Animal Collective – Feels

Damn if those boys aren’t crazy. Animal Collective has been making music for a while now, but somehow the product is entirely different from that of the Collective’s peers. Instead of a band making dates and times to meet in the studio and record pre-written music, Animal Collective’s music sounds like a bunch of dudes with names like Avey Tare and Panda Bear stumbled upon each other in a forest at random, connected with the solstice or something, and made music with whatever naturally occurring objects happened to be on the forest floor. This is some pretty primal stuff.

The band’s progression is notable; Here Comes the Indian was dissonant (and, I might add, not entirely pleasant), but by the time Sung Tongs rolled around last year, the Collective had hit its stride. The secret was the introduction of pop structures and melodies into the formula. Suddenly the edges were softer and the music much more enjoyable. The songs took on a loose, child-like appeal; Animal Collective’s music has always sounded like the product of a bunch of sugar-high children’s musings, but now it seemed that these children had gotten some musical training.

Feels continues in this evolution and further expands upon it. The Dionysian upper-register yelps and wails of Tare and Bear intertwine in very mysterious ways, ascending and descending at will over the shimmering music below, creating a dreamy campfire environment. As with previous Collective releases, there are two types of songs on Feels: the tight, poppy kind with catchy melodies, and the loose, barely melodic ethereal kind.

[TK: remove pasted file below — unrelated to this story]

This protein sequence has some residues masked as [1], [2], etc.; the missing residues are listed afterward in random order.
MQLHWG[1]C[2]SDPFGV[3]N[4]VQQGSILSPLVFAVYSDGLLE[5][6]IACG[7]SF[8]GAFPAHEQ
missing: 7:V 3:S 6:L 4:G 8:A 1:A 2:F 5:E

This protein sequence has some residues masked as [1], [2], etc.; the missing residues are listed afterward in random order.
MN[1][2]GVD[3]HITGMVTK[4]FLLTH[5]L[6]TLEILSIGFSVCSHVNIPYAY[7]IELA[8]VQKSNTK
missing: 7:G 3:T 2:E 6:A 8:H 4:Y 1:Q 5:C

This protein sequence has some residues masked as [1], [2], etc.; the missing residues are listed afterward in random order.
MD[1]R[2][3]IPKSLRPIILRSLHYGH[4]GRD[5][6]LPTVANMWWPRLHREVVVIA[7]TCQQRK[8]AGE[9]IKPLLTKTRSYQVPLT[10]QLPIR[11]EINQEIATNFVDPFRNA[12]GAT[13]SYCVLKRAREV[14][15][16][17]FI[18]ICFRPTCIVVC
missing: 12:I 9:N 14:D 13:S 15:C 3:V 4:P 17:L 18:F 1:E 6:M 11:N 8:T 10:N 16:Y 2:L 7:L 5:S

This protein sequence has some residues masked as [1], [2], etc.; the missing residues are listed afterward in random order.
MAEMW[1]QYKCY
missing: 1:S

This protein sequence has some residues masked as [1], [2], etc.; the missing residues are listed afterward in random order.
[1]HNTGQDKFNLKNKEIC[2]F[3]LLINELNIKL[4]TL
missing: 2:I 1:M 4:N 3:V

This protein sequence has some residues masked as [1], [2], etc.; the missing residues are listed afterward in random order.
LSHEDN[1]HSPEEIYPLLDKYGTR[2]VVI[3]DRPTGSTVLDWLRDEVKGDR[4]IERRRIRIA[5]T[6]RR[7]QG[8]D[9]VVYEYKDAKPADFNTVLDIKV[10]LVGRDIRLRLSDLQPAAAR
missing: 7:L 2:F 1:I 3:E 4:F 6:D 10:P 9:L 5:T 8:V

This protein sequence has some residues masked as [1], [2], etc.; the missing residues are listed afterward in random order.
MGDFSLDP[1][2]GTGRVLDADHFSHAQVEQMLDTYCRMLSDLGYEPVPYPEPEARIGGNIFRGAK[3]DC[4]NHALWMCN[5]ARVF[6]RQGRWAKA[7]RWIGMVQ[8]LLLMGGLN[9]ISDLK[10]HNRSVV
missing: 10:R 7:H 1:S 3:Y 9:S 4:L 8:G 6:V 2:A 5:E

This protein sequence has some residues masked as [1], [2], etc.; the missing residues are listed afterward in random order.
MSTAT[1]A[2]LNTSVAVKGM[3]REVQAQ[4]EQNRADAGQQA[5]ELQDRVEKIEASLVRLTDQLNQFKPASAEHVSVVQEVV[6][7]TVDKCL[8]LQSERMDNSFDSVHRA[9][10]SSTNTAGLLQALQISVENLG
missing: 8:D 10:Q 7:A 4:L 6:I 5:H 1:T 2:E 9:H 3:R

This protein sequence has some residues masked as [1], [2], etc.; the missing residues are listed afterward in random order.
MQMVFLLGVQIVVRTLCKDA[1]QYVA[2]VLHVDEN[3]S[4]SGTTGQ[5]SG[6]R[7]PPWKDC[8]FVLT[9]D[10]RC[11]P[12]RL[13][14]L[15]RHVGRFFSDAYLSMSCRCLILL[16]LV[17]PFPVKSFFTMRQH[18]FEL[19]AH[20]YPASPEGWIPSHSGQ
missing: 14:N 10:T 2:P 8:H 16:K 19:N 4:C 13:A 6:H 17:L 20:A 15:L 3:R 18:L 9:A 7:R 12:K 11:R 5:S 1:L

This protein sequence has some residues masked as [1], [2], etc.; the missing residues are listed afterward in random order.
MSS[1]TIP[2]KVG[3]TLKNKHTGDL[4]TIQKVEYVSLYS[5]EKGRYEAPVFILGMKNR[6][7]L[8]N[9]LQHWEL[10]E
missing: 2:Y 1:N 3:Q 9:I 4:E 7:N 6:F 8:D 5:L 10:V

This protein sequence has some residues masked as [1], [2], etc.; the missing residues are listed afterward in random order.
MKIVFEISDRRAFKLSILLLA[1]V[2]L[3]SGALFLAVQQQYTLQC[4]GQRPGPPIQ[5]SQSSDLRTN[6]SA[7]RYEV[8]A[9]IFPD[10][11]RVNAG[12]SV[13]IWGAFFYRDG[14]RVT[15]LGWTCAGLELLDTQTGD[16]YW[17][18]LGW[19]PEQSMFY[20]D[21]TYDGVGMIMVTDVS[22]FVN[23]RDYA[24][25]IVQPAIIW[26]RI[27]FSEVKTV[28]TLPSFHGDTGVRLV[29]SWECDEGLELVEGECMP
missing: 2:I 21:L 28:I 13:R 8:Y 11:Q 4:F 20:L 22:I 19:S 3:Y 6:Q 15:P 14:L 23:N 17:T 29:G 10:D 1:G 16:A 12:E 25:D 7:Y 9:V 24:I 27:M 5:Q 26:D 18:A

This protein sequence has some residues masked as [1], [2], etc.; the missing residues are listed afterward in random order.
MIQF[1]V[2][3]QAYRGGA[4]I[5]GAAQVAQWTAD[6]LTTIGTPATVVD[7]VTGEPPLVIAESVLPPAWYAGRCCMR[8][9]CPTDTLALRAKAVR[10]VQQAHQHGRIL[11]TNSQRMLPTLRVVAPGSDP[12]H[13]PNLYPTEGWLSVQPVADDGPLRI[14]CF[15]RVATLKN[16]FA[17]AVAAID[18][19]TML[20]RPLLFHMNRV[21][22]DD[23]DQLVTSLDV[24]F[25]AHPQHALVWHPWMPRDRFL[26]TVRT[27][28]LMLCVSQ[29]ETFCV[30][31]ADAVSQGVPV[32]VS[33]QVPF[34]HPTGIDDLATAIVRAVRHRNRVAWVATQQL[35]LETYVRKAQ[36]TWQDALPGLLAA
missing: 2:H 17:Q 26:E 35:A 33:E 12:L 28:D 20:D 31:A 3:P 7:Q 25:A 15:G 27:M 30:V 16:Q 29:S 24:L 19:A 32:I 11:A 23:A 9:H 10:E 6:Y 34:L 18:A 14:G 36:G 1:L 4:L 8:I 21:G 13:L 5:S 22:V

As for the first, opener “Did You See the Words” is absolutely transcendent. The vocals leap and bound while the music tries to catch up, recalling a more fully developed take on the album opener of Sung Tongs. “The Purple Bottle” follows suit, featuring a caffeinated vocal melody over insistent tribal drums. Like the best of Animal Collective’s material, it sounds as if about 15 songs were strung one after another, and sometimes on top of each other.

As for the second type of songs, “Bees” is composed of a cool harp-strum and a wandering vocal melody, and “Daffy Duck” is built on layer upon layer of feedback. While both of these songs are certainly enjoyable, as has held true on records past, they pale in comparison with the more melodic numbers.

But Feels introduces a third kind of Animal Collective song – a hybrid of its previous two models. “Loch Raven” is the first such song. It’s a quiet, subdued song in the vein of “Daffy Duck,” but it’s governed by the more cohesive pop structure of Animal Collective’s traditionally more upbeat songs. “Loch Raven” whispers by, propelled gently by an irresistible drumbeat and quietly evanescing and coalescing electronic sounds. The song is absolutely hypnotic – this is the kind of stuff that Homer’s sirens must have sung.

“Banshee Beat” is the second of the new breed of songs. Its structure is looser than that of “Loch Raven,” and its expansive length (eight-plus minutes) resemble the running time of some of the Collective’s more abstract compositions. But after a brief, subdued introduction, the percussion picks up, and a tropical guitar strum descends from above. Suddenly, the song opens up into an expansive chant, capped by a transcendent wail that reappears suddenly throughout. “Banshee Beat” is not only remarkable in its novelty; it is one of the best songs Animal Collective has ever written, and it is the centerpiece of the band’s best album yet.

Feels further confirms that not only does Animal Collective make music different from anything else that’s out there – these folks are also quite good at it. If listening to each Animal Collective release is a little bit like having the Collective guide you through a primal forest, Here Comes the Indian is like venturing deep into the Heart of Darkness, and Sung Tongs let a little bit of light shine through the trees. Listening to Feels, then, is like settling down in a sunny clearing; all the soothing sounds of the forest still reach your ears, but this time, Animal Collective won’t get lost along the way.